May 16, 2014
was 53 years of age in Dec 2005 when the diagnosis was made.
I was a man’s man and when my wife found a lump on my neck I didn’t want to bother the GP but my wife insisted.
I had served as a Fire Officer with South Yorkshire Fire and Rescue since I was 18 years old and completed 32 years service on reaching my 50th birthday and even on retirement from the uniformed service in November 2002 I continued work as support staff officer in the Workforce Development Section where I worked until my full and final retirement in September 2011.
I was diagnosed with single ‘B’ Cell Follicular Lymphoma and my initial reaction was shock and disbelief because other than feeling tired I had no other symptoms at all – that is apart from a small lump in my neck area.
My wife was also shocked but without her persistence I would not have been diagnosed at all. She had read articles in magazines and on the internet about how lumps in the neck should be investigated.
We were both initially frightened by the diagnosis of ‘Cancer’ and started to gather more information before we told other members of the family and friends. After a consultation at Weston Park Hospital we felt we knew enough about the illness to tell others but we didn’t go into too much detail.
My initial treatment, which puzzled me at the time, required me to be in a period of ‘watch and wait’ and other than confirmation scans and further investigation I received no further treatment at all.
I heard of Cavendish Cancer Care from my initial consultation at Weston Park Hospital following my initial diagnosis – I had never heard of the charity before.
I decided to approach the charity for support as there seemed to be no alternative offered by the NHS and I knew I needed more support.
My initial assessment was a very positive, helpful and supportive experience. It allowed my family and I to come to terms with the early reaction to my diagnosis. The assessor actively listened and allowed me to talk freely to someone who was not personally connected to me or my family. It was so important when I found myself in a situation at a stage of my life that I had not planned for.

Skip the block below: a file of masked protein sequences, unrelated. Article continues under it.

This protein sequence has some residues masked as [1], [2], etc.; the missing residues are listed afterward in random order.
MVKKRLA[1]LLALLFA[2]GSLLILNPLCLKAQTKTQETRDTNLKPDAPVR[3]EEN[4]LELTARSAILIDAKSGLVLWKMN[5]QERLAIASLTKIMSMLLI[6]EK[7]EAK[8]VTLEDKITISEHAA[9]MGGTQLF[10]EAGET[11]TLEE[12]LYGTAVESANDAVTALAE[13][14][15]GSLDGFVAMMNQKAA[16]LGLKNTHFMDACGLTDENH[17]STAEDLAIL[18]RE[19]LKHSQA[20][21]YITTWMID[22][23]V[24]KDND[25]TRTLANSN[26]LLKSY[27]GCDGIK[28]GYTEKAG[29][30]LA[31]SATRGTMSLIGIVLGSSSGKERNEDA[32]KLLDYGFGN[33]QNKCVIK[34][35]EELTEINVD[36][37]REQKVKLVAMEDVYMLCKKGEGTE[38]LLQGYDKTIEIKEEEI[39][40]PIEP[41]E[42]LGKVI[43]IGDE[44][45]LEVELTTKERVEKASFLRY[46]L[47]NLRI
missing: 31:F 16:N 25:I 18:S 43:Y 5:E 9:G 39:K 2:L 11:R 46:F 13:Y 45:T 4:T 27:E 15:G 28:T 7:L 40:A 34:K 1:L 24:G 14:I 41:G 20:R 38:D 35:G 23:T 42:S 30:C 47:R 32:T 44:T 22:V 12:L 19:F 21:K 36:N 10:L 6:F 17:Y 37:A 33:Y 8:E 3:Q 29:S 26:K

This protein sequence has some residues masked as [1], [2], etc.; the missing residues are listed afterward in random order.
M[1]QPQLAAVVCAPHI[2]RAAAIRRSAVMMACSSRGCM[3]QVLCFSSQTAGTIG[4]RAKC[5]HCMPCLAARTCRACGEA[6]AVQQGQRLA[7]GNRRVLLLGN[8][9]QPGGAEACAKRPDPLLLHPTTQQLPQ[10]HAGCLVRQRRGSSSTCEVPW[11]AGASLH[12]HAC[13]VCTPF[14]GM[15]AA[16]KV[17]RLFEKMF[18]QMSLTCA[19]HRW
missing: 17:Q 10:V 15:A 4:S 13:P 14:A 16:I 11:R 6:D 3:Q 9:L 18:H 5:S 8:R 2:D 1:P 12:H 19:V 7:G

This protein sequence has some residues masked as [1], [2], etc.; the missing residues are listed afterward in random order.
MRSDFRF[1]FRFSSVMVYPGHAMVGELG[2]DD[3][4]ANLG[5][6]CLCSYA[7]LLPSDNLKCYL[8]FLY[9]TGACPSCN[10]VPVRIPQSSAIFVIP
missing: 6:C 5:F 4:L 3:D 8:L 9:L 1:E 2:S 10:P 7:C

Cavendish Cancer Care has helped me since 2005 and continues to help me through the times when I am on treatment for my illness and also during periods of stress in my life. In reality I found that only my close family and the team at Cavendish understood and offered the support I needed when life became too difficult.
These days I try very hard to lead a stress free life as much as possible. I have retired and enjoy life to the full. I continue to use the charity during times when I am ‘on treatment’ and they genuinely do mean that their doors are always open.
Cancer has dramatically changed my life and yet, surprisingly, for the better in many ways.
I have retired and I try to live stress free, taking each day at a time and enjoying every moment. My life is still very much in ‘limbo’ but I still feel very positive about my future both short term and long term. For me it is very much about the quality of my life that is important. I do not live in fear.
It is very difficult to say how I would have coped without the support of Cavendish Cancer Care. I feel that there is a real need for support of this kind during a very difficult stage in a persons life. It is important to treat the whole person, not just focus on the disease. The fact that it is a charity, not financially supported by a government, doesn’t make sense to me but there is only so much funding to go around .
I am very grateful that the charity is there and I will continue to be their friend for the rest of my life.
Whilst the NHS is full of deeply caring people their priority has to be dealing with the ‘mechanics’ of diagnosis and treatment. With cancer, anxiety, stress and related reactions to both the illness and the treatments are commonplace, if not universal. If Cavendish were not there, people would simply have nowhere to go.